Birthday Book

Amelia’s Magazine celebrates ten years with new publication and artists' print series That Which We Do Not Understand, an existential journey in illustration and creative writing.

Amelias magazine twwdnu mateusz napieralski tribal cumulus

Artist print by Mateusz Napieralski, 2014

For those unfortunate enough to miss it when it was published between 2004 and 2009, Amelia’s Magazine was a testament to the power of the printed object. A precursor by several years to the trend for independent magazines that become permanent fixtures on the bookshelf, the biannual issues were always bathed in interesting printing processes, from bright spot colours to glitter and even glow-in-the-dark finishes. Inside, the content was inspiring and varied, covering emerging artists, designers and illustrators, but also musicians and environmentalists. After ten issues, editor Amelia Gregory decided to concentrate on the magazine’s growing digital output, as well as publishing two books, Amelia’s Anthology of Illustration and Amelia’s Compendium of Fashion Illustration - both with the same level of care and attention to detail.

Keen to celebrate her tenth year in print, Gregory has launched a campaign to put together a third book, a gold-foiled, limited-edition tome with the title That Which We Do Not Understand. The brief was inspired by Gregory’s personal experience of two late miscarriages, and will explore the many ways in which humans seek to understand things throughout their lives. It’s a combination of creative writing and illustration sourced via an open (and still ongoing) brief via her  website - combining the global reach of digital with the permanence of print.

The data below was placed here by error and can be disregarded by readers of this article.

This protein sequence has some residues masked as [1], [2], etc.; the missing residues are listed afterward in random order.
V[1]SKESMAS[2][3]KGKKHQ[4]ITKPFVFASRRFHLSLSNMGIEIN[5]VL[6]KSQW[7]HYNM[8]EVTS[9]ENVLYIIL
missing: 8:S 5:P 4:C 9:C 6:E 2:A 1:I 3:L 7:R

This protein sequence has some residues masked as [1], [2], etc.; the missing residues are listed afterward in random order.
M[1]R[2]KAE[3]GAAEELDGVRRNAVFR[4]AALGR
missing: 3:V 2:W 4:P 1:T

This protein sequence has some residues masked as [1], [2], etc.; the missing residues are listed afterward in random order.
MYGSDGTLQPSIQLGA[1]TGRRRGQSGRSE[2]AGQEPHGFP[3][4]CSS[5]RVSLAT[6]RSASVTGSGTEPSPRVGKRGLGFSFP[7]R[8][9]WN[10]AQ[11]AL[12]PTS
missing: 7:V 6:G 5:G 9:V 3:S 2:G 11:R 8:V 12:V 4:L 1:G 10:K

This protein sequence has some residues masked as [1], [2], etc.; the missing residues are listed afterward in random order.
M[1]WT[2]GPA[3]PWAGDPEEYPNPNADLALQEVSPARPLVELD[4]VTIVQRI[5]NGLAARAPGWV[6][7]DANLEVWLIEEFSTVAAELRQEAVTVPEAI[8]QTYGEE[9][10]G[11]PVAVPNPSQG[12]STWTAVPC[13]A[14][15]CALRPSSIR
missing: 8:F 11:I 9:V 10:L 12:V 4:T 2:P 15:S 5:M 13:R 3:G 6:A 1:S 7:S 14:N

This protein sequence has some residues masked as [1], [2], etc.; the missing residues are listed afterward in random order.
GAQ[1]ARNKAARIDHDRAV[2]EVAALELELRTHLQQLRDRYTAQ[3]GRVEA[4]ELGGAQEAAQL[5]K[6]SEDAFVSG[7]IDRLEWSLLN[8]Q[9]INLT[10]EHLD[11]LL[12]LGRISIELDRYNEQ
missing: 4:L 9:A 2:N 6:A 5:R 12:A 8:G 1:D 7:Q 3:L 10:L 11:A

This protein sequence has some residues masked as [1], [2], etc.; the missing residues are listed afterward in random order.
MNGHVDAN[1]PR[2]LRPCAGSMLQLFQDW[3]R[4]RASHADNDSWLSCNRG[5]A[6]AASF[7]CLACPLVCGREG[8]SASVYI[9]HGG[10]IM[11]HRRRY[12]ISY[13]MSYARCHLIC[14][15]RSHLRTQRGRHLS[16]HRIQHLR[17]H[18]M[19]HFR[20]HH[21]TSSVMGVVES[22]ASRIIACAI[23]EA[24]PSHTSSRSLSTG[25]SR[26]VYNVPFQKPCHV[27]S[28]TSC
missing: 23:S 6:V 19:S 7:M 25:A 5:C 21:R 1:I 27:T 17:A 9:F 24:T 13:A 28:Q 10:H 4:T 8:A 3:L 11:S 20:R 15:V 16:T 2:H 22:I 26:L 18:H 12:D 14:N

“Over the years I have really felt the tension between print and web,” says Gregory. “I find the whole thing fascinating. For instance, here I am, trying to make a printed publication, but taking full advantage of the amazing world web. The immediacy and reach of the internet is very alluring but I absolutely love producing a tangible object in print; something which allows me to explore fancy papers and extravagant print techniques, which will be treasured and returned to over the years.”

Always a keen champion of sustainability, Gregory has decided to print the book largely on demand, assessing numbers via a Kickstarter campaign which launched on Monday. Alongside the book, Gregory has also commissioned a series of A2 limited-edition art prints created by innovative young designers and illustrators, adorned with gold leaf. Reserve your copy here